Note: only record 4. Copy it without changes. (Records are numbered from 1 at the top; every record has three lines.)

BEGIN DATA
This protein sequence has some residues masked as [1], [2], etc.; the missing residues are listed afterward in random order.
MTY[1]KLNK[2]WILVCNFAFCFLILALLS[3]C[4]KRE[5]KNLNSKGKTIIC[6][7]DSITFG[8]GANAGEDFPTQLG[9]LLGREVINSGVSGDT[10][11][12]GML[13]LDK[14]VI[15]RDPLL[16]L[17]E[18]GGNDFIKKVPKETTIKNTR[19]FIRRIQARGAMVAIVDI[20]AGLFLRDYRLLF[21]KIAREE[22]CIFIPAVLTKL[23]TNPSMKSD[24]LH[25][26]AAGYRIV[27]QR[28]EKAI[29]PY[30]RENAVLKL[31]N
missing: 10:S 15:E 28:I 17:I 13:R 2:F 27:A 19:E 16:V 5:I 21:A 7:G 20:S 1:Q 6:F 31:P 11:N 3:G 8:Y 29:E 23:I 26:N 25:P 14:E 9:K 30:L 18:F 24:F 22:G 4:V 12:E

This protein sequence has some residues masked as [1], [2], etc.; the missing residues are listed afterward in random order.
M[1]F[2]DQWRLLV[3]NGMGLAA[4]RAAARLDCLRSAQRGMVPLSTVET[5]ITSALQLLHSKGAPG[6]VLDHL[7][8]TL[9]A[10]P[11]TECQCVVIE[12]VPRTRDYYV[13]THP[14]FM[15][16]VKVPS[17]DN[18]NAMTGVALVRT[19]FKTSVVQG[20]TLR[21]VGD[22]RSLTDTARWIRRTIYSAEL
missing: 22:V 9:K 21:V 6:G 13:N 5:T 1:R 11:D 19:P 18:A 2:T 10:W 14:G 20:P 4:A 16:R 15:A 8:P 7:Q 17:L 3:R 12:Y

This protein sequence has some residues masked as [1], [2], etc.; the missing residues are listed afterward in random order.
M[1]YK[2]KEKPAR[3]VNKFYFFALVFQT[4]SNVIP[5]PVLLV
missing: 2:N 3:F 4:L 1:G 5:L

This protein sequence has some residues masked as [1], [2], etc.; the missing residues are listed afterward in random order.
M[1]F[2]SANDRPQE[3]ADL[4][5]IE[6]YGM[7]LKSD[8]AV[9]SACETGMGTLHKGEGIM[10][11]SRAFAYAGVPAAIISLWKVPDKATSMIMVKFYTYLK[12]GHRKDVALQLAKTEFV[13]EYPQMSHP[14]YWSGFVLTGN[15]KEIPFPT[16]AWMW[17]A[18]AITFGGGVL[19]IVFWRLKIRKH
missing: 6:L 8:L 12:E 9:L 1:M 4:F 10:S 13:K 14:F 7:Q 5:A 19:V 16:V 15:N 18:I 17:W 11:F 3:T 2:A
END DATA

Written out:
This protein sequence has some residues masked as [1], [2], etc.; the missing residues are listed afterward in random order.
M[1]F[2]SANDRPQE[3]ADL[4][5]IE[6]YGM[7]LKSD[8]AV[9]SACETGMGTLHKGEGIM[10][11]SRAFAYAGVPAAIISLWKVPDKATSMIMVKFYTYLK[12]GHRKDVALQLAKTEFV[13]EYPQMSHP[14]YWSGFVLTGN[15]KEIPFPT[16]AWMW[17]A[18]AITFGGGVL[19]IVFWRLKIRKH
missing: 6:L 8:L 12:E 9:L 1:M 4:F 10:S 13:K 14:F 7:Q 5:A 19:V 16:V 15:N 18:I 17:W 11:F 3:T 2:A